The second part of the novel is half courtroom drama - with Bodie, ironically, never actually getting into the courtroom -- and half a continuation of the murder mystery, the question of whodunnit. Helped by the fact that the police, back in the day, really did not do a good job of it, some new layers get peeled away and things suddenly look a bit different, with other very viable murder suspects emerging. All along the way, Bodie has been imagining how (and why) various other characters, from classmates to Bloch, could have committed the crime; by the end, there's only one obvious one left standing. As to justice being served .....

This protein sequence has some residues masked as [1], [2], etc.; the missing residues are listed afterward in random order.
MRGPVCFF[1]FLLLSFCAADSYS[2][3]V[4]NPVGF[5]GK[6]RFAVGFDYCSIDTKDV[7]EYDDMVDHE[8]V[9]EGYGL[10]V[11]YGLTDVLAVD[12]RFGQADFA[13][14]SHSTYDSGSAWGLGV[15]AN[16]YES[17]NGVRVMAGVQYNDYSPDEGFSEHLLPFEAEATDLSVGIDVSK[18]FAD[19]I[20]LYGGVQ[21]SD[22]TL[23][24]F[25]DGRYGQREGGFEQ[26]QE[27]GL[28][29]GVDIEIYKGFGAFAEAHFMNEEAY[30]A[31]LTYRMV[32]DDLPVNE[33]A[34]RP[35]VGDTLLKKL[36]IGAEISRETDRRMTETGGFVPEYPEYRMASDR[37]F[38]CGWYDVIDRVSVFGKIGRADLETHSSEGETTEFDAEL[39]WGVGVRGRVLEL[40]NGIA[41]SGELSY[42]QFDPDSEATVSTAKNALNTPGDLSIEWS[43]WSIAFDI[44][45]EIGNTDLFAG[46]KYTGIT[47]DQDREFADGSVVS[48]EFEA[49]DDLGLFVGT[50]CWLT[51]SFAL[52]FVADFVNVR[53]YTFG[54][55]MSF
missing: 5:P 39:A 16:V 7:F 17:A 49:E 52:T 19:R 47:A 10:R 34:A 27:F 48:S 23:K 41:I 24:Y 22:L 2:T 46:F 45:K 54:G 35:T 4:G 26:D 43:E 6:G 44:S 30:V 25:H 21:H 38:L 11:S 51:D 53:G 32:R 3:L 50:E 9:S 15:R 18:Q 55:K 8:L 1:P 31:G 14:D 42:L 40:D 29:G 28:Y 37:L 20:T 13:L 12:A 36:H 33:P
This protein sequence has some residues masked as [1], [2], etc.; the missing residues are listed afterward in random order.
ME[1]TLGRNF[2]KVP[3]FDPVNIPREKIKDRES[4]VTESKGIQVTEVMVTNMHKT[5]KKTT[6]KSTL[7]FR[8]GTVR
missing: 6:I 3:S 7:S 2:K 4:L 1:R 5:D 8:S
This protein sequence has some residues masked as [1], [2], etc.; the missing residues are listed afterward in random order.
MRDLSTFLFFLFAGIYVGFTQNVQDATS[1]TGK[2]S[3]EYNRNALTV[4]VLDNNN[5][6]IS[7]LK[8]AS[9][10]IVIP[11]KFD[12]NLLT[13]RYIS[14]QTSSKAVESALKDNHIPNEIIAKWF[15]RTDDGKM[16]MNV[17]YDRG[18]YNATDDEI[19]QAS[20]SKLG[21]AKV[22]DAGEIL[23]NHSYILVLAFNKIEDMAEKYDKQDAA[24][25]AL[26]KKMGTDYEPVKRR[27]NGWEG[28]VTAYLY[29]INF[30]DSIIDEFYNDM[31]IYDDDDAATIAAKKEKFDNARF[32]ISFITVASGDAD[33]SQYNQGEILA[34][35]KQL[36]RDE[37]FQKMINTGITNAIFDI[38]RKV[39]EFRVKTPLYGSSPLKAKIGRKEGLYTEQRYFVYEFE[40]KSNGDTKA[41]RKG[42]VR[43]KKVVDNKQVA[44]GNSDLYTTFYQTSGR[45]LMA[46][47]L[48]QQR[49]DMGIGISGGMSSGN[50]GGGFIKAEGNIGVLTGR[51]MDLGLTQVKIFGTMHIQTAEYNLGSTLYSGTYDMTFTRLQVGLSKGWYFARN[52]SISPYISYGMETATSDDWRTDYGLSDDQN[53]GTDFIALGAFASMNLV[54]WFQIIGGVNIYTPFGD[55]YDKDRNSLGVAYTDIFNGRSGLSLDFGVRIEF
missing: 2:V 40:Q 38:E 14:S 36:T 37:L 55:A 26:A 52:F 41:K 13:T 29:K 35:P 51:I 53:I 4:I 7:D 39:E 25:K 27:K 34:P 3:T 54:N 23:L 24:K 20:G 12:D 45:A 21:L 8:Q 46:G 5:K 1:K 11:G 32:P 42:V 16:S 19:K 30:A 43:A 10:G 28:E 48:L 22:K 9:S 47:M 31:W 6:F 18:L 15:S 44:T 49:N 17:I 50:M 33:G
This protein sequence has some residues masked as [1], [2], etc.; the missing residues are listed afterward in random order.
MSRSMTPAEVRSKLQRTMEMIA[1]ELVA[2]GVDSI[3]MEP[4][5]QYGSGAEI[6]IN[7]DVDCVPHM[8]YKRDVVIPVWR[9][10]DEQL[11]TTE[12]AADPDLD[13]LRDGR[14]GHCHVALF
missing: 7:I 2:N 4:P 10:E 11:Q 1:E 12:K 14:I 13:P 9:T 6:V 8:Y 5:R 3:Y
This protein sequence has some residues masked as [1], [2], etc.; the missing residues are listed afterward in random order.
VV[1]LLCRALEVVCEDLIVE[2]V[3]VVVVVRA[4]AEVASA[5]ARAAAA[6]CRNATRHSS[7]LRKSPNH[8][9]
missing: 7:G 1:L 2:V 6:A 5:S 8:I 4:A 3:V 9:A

Makkai neatly weaves a great deal into her novel, not least questions of reputation and the use(s) of the internet to question and spotlight behavior (mainly, in this case, men mistreating, in various ways, women, especially in abusing their positions (as older and/or more powerful figures)). I Have Some Questions for You also highlights how we find and exchange information in these times -- almost comically so in the second part of the novel, where there are clear delineations as to who is allowed to communicate with whom, and about what (and how easily all this gets fudged). Bodie is constantly connecting, in person as well via phone, text, or to information on the internet -- with her film studies class slipping in the hint how easily the presentation of information can be, in various ways, manipulated. (It's also noteworthy throughout how selectively and precisely Bodie and the rest of the characters pass on information -- from what people said (and didn't say) to the police, back in the day, to a great deal in the present; whether in court or on the podcasts, information is also packaged in specific ways, with significant parts always left out.)